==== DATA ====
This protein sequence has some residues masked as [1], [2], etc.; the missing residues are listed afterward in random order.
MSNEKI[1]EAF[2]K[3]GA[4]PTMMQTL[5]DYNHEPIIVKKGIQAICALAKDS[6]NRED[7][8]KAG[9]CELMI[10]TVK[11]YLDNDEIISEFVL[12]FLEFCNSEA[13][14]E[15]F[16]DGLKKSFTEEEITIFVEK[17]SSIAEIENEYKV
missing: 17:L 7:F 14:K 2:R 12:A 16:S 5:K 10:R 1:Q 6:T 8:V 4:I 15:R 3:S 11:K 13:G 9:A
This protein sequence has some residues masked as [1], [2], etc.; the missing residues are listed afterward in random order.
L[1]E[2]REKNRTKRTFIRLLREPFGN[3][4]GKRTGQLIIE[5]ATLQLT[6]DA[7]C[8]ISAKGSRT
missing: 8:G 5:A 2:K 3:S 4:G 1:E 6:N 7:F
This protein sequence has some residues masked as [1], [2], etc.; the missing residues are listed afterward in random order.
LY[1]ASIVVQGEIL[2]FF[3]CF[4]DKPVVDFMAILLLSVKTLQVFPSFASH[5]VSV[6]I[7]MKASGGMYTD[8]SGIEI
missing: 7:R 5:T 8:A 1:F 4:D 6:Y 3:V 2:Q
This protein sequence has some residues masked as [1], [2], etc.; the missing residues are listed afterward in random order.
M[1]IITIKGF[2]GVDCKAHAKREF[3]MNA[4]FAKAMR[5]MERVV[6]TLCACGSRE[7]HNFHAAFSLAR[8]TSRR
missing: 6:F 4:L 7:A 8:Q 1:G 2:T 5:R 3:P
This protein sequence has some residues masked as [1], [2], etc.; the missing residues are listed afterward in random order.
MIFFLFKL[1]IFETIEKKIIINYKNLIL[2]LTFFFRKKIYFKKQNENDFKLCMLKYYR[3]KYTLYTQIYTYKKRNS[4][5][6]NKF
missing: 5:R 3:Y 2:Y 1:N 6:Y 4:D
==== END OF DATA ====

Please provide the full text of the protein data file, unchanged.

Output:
This protein sequence has some residues masked as [1], [2], etc.; the missing residues are listed afterward in random order.
MSNEKI[1]EAF[2]K[3]GA[4]PTMMQTL[5]DYNHEPIIVKKGIQAICALAKDS[6]NRED[7][8]KAG[9]CELMI[10]TVK[11]YLDNDEIISEFVL[12]FLEFCNSEA[13][14]E[15]F[16]DGLKKSFTEEEITIFVEK[17]SSIAEIENEYKV
missing: 17:L 7:F 14:K 2:R 12:A 16:S 5:K 10:R 1:Q 6:T 8:V 4:I 15:R 3:S 11:K 13:G 9:A
This protein sequence has some residues masked as [1], [2], etc.; the missing residues are listed afterward in random order.
L[1]E[2]REKNRTKRTFIRLLREPFGN[3][4]GKRTGQLIIE[5]ATLQLT[6]DA[7]C[8]ISAKGSRT
missing: 8:G 5:A 2:K 3:S 4:G 1:E 6:N 7:F
This protein sequence has some residues masked as [1], [2], etc.; the missing residues are listed afterward in random order.
LY[1]ASIVVQGEIL[2]FF[3]CF[4]DKPVVDFMAILLLSVKTLQVFPSFASH[5]VSV[6]I[7]MKASGGMYTD[8]SGIEI
missing: 7:R 5:T 8:A 1:F 4:D 6:Y 3:V 2:Q
This protein sequence has some residues masked as [1], [2], etc.; the missing residues are listed afterward in random order.
M[1]IITIKGF[2]GVDCKAHAKREF[3]MNA[4]FAKAMR[5]MERVV[6]TLCACGSRE[7]HNFHAAFSLAR[8]TSRR
missing: 6:F 4:L 7:A 8:Q 1:G 2:T 5:R 3:P
This protein sequence has some residues masked as [1], [2], etc.; the missing residues are listed afterward in random order.
MIFFLFKL[1]IFETIEKKIIINYKNLIL[2]LTFFFRKKIYFKKQNENDFKLCMLKYYR[3]KYTLYTQIYTYKKRNS[4][5][6]NKF
missing: 5:R 3:Y 2:Y 1:N 6:Y 4:D